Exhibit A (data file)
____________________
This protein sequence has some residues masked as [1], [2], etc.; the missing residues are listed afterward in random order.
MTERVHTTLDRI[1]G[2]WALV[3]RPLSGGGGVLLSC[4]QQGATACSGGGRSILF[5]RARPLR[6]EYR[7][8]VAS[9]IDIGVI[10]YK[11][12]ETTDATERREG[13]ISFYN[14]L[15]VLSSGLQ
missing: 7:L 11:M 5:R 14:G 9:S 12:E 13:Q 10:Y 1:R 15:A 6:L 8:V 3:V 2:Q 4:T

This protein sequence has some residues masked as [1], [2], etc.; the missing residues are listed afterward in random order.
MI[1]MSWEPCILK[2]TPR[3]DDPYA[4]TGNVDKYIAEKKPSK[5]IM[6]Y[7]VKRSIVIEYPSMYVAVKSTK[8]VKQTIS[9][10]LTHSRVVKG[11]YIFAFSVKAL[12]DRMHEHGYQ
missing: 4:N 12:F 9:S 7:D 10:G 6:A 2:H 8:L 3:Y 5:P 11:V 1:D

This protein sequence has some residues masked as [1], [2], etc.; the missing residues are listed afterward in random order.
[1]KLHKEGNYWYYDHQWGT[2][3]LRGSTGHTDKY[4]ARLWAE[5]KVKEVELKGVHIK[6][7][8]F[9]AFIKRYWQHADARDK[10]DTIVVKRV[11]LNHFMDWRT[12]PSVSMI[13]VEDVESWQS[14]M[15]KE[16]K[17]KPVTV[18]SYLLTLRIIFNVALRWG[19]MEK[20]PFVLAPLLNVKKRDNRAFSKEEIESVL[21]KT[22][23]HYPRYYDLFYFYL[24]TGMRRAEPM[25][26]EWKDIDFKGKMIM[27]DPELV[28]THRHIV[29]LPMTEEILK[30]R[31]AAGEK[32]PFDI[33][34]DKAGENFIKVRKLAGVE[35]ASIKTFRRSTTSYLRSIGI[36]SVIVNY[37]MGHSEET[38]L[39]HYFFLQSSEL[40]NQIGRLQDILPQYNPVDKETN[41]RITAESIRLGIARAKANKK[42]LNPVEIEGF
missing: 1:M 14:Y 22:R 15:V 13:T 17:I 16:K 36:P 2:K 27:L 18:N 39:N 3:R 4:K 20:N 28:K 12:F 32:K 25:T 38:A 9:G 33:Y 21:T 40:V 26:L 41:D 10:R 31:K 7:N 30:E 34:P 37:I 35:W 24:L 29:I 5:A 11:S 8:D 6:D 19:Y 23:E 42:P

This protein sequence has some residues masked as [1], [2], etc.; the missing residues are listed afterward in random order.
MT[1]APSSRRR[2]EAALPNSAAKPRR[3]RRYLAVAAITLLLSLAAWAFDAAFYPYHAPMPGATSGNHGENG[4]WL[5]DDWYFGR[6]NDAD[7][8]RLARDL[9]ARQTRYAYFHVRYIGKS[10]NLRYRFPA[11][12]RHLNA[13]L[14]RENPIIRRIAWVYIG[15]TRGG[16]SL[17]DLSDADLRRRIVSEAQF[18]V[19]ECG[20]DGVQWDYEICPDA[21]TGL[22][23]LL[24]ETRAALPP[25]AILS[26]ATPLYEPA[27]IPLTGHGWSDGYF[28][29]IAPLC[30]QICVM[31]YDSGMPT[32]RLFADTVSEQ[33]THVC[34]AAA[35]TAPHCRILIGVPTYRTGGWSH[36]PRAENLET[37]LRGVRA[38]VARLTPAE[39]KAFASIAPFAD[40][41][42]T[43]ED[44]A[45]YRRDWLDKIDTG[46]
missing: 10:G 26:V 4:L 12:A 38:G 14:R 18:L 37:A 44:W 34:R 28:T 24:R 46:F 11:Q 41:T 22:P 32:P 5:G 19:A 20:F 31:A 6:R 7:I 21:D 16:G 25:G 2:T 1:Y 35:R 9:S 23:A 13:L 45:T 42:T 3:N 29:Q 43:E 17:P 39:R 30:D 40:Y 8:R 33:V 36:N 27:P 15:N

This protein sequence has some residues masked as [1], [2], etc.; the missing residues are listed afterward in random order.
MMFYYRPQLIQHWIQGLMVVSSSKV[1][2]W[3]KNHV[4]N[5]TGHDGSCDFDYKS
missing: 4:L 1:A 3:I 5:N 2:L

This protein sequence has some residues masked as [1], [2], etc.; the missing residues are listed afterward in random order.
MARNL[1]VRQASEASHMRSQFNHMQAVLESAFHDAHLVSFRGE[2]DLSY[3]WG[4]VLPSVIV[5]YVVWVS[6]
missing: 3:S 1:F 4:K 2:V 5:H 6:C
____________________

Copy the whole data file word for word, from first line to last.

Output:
This protein sequence has some residues masked as [1], [2], etc.; the missing residues are listed afterward in random order.
MTERVHTTLDRI[1]G[2]WALV[3]RPLSGGGGVLLSC[4]QQGATACSGGGRSILF[5]RARPLR[6]EYR[7][8]VAS[9]IDIGVI[10]YK[11][12]ETTDATERREG[13]ISFYN[14]L[15]VLSSGLQ
missing: 7:L 11:M 5:R 14:G 9:S 12:E 13:Q 10:Y 1:R 15:A 6:L 8:V 3:V 2:Q 4:T

This protein sequence has some residues masked as [1], [2], etc.; the missing residues are listed afterward in random order.
MI[1]MSWEPCILK[2]TPR[3]DDPYA[4]TGNVDKYIAEKKPSK[5]IM[6]Y[7]VKRSIVIEYPSMYVAVKSTK[8]VKQTIS[9][10]LTHSRVVKG[11]YIFAFSVKAL[12]DRMHEHGYQ
missing: 4:N 12:F 9:S 7:D 10:G 6:A 2:H 8:L 3:Y 5:P 11:V 1:D

This protein sequence has some residues masked as [1], [2], etc.; the missing residues are listed afterward in random order.
[1]KLHKEGNYWYYDHQWGT[2][3]LRGSTGHTDKY[4]ARLWAE[5]KVKEVELKGVHIK[6][7][8]F[9]AFIKRYWQHADARDK[10]DTIVVKRV[11]LNHFMDWRT[12]PSVSMI[13]VEDVESWQS[14]M[15]KE[16]K[17]KPVTV[18]SYLLTLRIIFNVALRWG[19]MEK[20]PFVLAPLLNVKKRDNRAFSKEEIESVL[21]KT[22][23]HYPRYYDLFYFYL[24]TGMRRAEPM[25][26]EWKDIDFKGKMIM[27]DPELV[28]THRHIV[29]LPMTEEILK[30]R[31]AAGEK[32]PFDI[33][34]DKAGENFIKVRKLAGVE[35]ASIKTFRRSTTSYLRSIGI[36]SVIVNY[37]MGHSEET[38]L[39]HYFFLQSSEL[40]NQIGRLQDILPQYNPVDKETN[41]RITAESIRLGIARAKANKK[42]LNPVEIEGF
missing: 1:M 14:Y 22:R 15:V 13:T 17:I 16:K 36:P 2:K 27:L 18:N 39:N 3:R 4:K 20:N 28:K 12:F 32:K 25:T 38:A 9:G 33:Y 21:T 40:V 26:L 41:D 10:R 31:K 7:N 30:E 34:P 37:I 35:W 24:L 29:I 5:A 11:S 8:D 6:D 19:Y 23:E 42:P

This protein sequence has some residues masked as [1], [2], etc.; the missing residues are listed afterward in random order.
MT[1]APSSRRR[2]EAALPNSAAKPRR[3]RRYLAVAAITLLLSLAAWAFDAAFYPYHAPMPGATSGNHGENG[4]WL[5]DDWYFGR[6]NDAD[7][8]RLARDL[9]ARQTRYAYFHVRYIGKS[10]NLRYRFPA[11][12]RHLNA[13]L[14]RENPIIRRIAWVYIG[15]TRGG[16]SL[17]DLSDADLRRRIVSEAQF[18]V[19]ECG[20]DGVQWDYEICPDA[21]TGL[22][23]LL[24]ETRAALPP[25]AILS[26]ATPLYEPA[27]IPLTGHGWSDGYF[28][29]IAPLC[30]QICVM[31]YDSGMPT[32]RLFADTVSEQ[33]THVC[34]AAA[35]TAPHCRILIGVPTYRTGGWSH[36]PRAENLET[37]LRGVRA[38]VARLTPAE[39]KAFASIAPFAD[40][41][42]T[43]ED[44]A[45]YRRDWLDKIDTG[46]
missing: 10:G 26:V 4:L 12:A 38:G 14:R 18:L 37:A 44:W 34:R 28:T 24:R 46:F 11:Q 41:T 22:P 32:P 5:G 19:A 20:F 31:A 6:R 7:I 21:D 16:G 25:G 2:T 1:Y 35:R 9:S 23:A 13:L 45:T 42:T 3:N 29:Q 43:E 17:P 39:R 30:D 40:Y 8:R 33:V 36:N 27:P 15:N

This protein sequence has some residues masked as [1], [2], etc.; the missing residues are listed afterward in random order.
MMFYYRPQLIQHWIQGLMVVSSSKV[1][2]W[3]KNHV[4]N[5]TGHDGSCDFDYKS
missing: 4:L 1:A 3:I 5:N 2:L

This protein sequence has some residues masked as [1], [2], etc.; the missing residues are listed afterward in random order.
MARNL[1]VRQASEASHMRSQFNHMQAVLESAFHDAHLVSFRGE[2]DLSY[3]WG[4]VLPSVIV[5]YVVWVS[6]
missing: 3:S 1:F 4:K 2:V 5:H 6:C